In each business you will choose items from a catalogue that you can purchase at wholesale prices and then sell them for more money in your retail store or shop. This is the essence of business - buy low and sell high. But if your prices are too high you might not get many customers. You can change the prices of items and even put some "on sale" with prices so low that you might even be selling them for a loss, but in the hopes that it will increase traffic so that customers may purchase other more expensive items that aren't on sale.

Employees can be hired, trained, promoted and fired. Some are skilled in different areas and it's your job to exploit them. You can watch their interaction with customers and while you can't directly control them, you can click on their interface and give them some direction. This is called management - or babysitting as I like to call it. Some employees will be walking around in a confused state. Not uncommon if they are under 25. You have to set them straight by giving them a task such as stocking shelves or cleaning the place up.

Customers will come in with "Buy" bars over their heads. The higher the Buy bar, the more interested they are in purchasing something. Your sales employee's ultimate job is to raise that bar. If their social interaction skills are poor, that Buy bar may go down and you'll lose a sale. Salespeople with such poor skills are subject to be fired before they lose you more customers.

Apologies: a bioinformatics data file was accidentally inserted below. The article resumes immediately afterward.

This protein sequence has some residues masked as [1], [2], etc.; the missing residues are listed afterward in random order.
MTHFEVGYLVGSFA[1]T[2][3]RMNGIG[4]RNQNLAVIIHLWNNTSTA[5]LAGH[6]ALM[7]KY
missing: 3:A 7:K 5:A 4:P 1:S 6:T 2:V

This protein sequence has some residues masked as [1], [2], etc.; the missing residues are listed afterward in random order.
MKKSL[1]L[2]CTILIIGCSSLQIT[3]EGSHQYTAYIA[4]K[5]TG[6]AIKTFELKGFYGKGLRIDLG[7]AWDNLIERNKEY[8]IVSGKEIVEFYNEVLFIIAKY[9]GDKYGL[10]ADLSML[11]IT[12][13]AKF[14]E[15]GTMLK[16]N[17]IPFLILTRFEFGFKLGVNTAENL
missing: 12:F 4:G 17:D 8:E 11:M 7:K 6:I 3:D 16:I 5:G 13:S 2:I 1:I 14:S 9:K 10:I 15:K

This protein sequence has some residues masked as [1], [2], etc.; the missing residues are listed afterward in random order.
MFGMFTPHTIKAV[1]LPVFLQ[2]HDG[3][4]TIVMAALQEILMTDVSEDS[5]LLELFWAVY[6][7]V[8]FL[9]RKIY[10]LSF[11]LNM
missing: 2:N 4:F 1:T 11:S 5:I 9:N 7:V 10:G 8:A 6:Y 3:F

During an employee/customer interaction, if you see the potential sale waning, you might want to activate your salesperson "dazzle" command, in which they genuinely excite the shopper into purchasing an item. This is a skill not all of your employees have. At the same time you might want an employee to do a hard sell. This is risky as it might upset a loyal customer but it's almost guaranteed to make a sale. Risk is the name of the game in any business and you'll have to asses a variety of risks to achieve some level of success in business - or blow it all to hell by making the wrong decision.

Whether you're preparing food or making toys you will want to acquire talent badges. These allow you to have above-average skills in any particular discipline. There are things such as various toys and floral arrangements that you can't buy from the catalog. You have to make them in your shop. This is where the talent badges come in. It will allow you to produce items for less and sell them in your store. Ultimately it makes your entire enterprise more valuable allowing you sell your business for a tidy profit which you can then invest in a bigger venture.